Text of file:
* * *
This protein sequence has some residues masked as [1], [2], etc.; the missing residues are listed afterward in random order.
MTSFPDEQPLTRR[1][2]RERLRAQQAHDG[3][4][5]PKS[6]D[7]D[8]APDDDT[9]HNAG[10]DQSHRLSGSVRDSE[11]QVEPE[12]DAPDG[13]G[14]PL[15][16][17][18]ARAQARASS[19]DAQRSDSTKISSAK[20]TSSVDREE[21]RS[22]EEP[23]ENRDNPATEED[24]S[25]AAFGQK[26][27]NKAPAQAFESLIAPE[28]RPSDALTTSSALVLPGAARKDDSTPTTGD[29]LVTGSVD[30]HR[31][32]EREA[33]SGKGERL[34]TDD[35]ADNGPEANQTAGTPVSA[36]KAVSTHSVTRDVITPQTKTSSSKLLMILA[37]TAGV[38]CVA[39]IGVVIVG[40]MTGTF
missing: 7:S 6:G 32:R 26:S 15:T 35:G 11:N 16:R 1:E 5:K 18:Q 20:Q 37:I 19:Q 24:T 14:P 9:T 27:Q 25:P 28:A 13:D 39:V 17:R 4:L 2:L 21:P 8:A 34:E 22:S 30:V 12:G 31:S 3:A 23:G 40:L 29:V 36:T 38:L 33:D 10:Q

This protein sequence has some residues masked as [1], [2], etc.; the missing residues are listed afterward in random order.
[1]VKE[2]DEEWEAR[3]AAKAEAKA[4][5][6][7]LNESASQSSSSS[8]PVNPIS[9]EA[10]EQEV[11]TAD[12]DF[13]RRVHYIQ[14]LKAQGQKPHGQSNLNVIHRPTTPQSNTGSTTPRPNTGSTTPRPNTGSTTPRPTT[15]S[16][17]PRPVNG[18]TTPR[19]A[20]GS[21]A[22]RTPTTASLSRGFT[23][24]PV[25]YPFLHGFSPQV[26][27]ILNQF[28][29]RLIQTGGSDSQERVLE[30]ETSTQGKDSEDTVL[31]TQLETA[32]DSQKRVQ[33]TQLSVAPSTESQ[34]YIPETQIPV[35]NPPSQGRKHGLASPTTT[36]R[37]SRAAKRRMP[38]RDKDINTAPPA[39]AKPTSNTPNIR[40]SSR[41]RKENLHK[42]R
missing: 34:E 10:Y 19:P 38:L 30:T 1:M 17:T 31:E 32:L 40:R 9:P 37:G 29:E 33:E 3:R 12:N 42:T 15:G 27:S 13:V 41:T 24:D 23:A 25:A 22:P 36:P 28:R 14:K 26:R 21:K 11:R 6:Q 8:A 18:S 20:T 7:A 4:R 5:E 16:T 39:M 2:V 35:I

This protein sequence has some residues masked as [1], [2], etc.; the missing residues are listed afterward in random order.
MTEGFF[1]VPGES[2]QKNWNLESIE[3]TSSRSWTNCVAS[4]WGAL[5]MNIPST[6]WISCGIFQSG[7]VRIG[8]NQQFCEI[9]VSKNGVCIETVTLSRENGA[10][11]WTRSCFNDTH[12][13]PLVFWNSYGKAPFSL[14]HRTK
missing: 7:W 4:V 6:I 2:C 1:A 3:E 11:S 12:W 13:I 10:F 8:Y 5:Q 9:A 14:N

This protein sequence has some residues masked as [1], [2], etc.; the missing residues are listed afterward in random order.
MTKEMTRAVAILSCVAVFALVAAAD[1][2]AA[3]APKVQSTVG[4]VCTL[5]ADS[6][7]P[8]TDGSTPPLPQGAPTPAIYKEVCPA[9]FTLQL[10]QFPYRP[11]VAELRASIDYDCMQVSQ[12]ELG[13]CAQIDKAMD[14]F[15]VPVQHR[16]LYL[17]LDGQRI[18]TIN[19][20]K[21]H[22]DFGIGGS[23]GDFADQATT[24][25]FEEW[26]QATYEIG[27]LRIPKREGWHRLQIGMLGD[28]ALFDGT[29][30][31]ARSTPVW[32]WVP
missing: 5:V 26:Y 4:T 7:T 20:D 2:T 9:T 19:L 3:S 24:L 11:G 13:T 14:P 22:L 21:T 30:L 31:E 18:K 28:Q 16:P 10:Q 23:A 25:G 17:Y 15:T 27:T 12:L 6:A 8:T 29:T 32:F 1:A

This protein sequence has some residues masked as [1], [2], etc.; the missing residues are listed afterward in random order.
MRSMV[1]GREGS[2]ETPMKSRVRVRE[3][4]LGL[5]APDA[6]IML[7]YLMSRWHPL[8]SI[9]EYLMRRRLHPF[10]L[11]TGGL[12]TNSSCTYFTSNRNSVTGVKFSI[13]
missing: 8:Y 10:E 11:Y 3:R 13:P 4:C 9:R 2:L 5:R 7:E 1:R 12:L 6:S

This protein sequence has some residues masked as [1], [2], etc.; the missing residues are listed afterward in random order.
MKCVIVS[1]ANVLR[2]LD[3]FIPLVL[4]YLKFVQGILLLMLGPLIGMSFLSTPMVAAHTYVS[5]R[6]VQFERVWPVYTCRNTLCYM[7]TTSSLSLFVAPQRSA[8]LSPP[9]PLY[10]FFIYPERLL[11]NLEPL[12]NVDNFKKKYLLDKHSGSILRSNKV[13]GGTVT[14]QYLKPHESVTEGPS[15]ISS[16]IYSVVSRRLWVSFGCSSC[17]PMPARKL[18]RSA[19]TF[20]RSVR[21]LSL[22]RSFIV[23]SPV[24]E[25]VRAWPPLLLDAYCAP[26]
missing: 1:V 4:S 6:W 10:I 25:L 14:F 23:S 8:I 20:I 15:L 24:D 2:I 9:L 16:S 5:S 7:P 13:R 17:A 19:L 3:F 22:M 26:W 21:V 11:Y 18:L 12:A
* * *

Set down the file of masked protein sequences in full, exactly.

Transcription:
This protein sequence has some residues masked as [1], [2], etc.; the missing residues are listed afterward in random order.
MTSFPDEQPLTRR[1][2]RERLRAQQAHDG[3][4][5]PKS[6]D[7]D[8]APDDDT[9]HNAG[10]DQSHRLSGSVRDSE[11]QVEPE[12]DAPDG[13]G[14]PL[15][16][17][18]ARAQARASS[19]DAQRSDSTKISSAK[20]TSSVDREE[21]RS[22]EEP[23]ENRDNPATEED[24]S[25]AAFGQK[26][27]NKAPAQAFESLIAPE[28]RPSDALTTSSALVLPGAARKDDSTPTTGD[29]LVTGSVD[30]HR[31][32]EREA[33]SGKGERL[34]TDD[35]ADNGPEANQTAGTPVSA[36]KAVSTHSVTRDVITPQTKTSSSKLLMILA[37]TAGV[38]CVA[39]IGVVIVG[40]MTGTF
missing: 7:S 6:G 32:R 26:S 15:T 35:G 11:N 16:R 1:E 5:K 18:Q 20:Q 37:I 19:Q 24:T 14:P 9:T 27:Q 25:P 28:A 13:D 39:V 17:R 4:L 2:L 21:P 8:A 34:E 22:S 30:V 12:G 31:S 3:A 23:G 40:L 29:V 36:T 38:L 33:D 10:Q

This protein sequence has some residues masked as [1], [2], etc.; the missing residues are listed afterward in random order.
[1]VKE[2]DEEWEAR[3]AAKAEAKA[4][5][6][7]LNESASQSSSSS[8]PVNPIS[9]EA[10]EQEV[11]TAD[12]DF[13]RRVHYIQ[14]LKAQGQKPHGQSNLNVIHRPTTPQSNTGSTTPRPNTGSTTPRPNTGSTTPRPTT[15]S[16][17]PRPVNG[18]TTPR[19]A[20]GS[21]A[22]RTPTTASLSRGFT[23][24]PV[25]YPFLHGFSPQV[26][27]ILNQF[28][29]RLIQTGGSDSQERVLE[30]ETSTQGKDSEDTVL[31]TQLETA[32]DSQKRVQ[33]TQLSVAPSTESQ[34]YIPETQIPV[35]NPPSQGRKHGLASPTTT[36]R[37]SRAAKRRMP[38]RDKDINTAPPA[39]AKPTSNTPNIR[40]SSR[41]RKENLHK[42]R
missing: 34:E 10:Y 19:P 38:L 30:T 1:M 17:T 31:E 32:L 40:R 9:P 37:G 29:E 33:E 3:R 12:N 42:T 15:G 27:S 13:V 41:T 24:D 23:A 25:A 22:P 36:P 28:R 14:K 26:R 21:K 11:R 6:Q 8:A 18:S 20:T 7:A 4:R 5:E 16:T 39:M 2:V 35:I

This protein sequence has some residues masked as [1], [2], etc.; the missing residues are listed afterward in random order.
MTEGFF[1]VPGES[2]QKNWNLESIE[3]TSSRSWTNCVAS[4]WGAL[5]MNIPST[6]WISCGIFQSG[7]VRIG[8]NQQFCEI[9]VSKNGVCIETVTLSRENGA[10][11]WTRSCFNDTH[12][13]PLVFWNSYGKAPFSL[14]HRTK
missing: 7:W 4:V 6:I 2:C 1:A 3:E 11:S 12:W 13:I 10:F 8:Y 5:Q 9:A 14:N

This protein sequence has some residues masked as [1], [2], etc.; the missing residues are listed afterward in random order.
MTKEMTRAVAILSCVAVFALVAAAD[1][2]AA[3]APKVQSTVG[4]VCTL[5]ADS[6][7]P[8]TDGSTPPLPQGAPTPAIYKEVCPA[9]FTLQL[10]QFPYRP[11]VAELRASIDYDCMQVSQ[12]ELG[13]CAQIDKAMD[14]F[15]VPVQHR[16]LYL[17]LDGQRI[18]TIN[19][20]K[21]H[22]DFGIGGS[23]GDFADQATT[24][25]FEEW[26]QATYEIG[27]LRIPKREGWHRLQIGMLGD[28]ALFDGT[29][30][31]ARSTPVW[32]WVP
missing: 5:V 26:Y 4:T 7:T 20:D 2:T 9:T 19:L 3:S 24:L 11:G 13:T 14:P 22:L 21:T 30:L 31:E 18:K 28:Q 16:P 10:Q 23:A 25:G 17:Y 15:T 27:T 12:L 6:A 8:T 29:T 32:F 1:A

This protein sequence has some residues masked as [1], [2], etc.; the missing residues are listed afterward in random order.
MRSMV[1]GREGS[2]ETPMKSRVRVRE[3][4]LGL[5]APDA[6]IML[7]YLMSRWHPL[8]SI[9]EYLMRRRLHPF[10]L[11]TGGL[12]TNSSCTYFTSNRNSVTGVKFSI[13]
missing: 8:Y 10:E 11:Y 3:R 13:P 4:C 9:R 2:L 5:R 7:E 1:R 12:L 6:S

This protein sequence has some residues masked as [1], [2], etc.; the missing residues are listed afterward in random order.
MKCVIVS[1]ANVLR[2]LD[3]FIPLVL[4]YLKFVQGILLLMLGPLIGMSFLSTPMVAAHTYVS[5]R[6]VQFERVWPVYTCRNTLCYM[7]TTSSLSLFVAPQRSA[8]LSPP[9]PLY[10]FFIYPERLL[11]NLEPL[12]NVDNFKKKYLLDKHSGSILRSNKV[13]GGTVT[14]QYLKPHESVTEGPS[15]ISS[16]IYSVVSRRLWVSFGCSSC[17]PMPARKL[18]RSA[19]TF[20]RSVR[21]LSL[22]RSFIV[23]SPV[24]E[25]VRAWPPLLLDAYCAP[26]
missing: 1:V 4:S 6:W 10:I 25:L 14:F 23:S 8:I 20:I 15:L 24:D 2:I 9:L 16:S 5:S 7:P 13:R 17:A 19:L 3:F 22:M 26:W 21:V 11:Y 18:L 12:A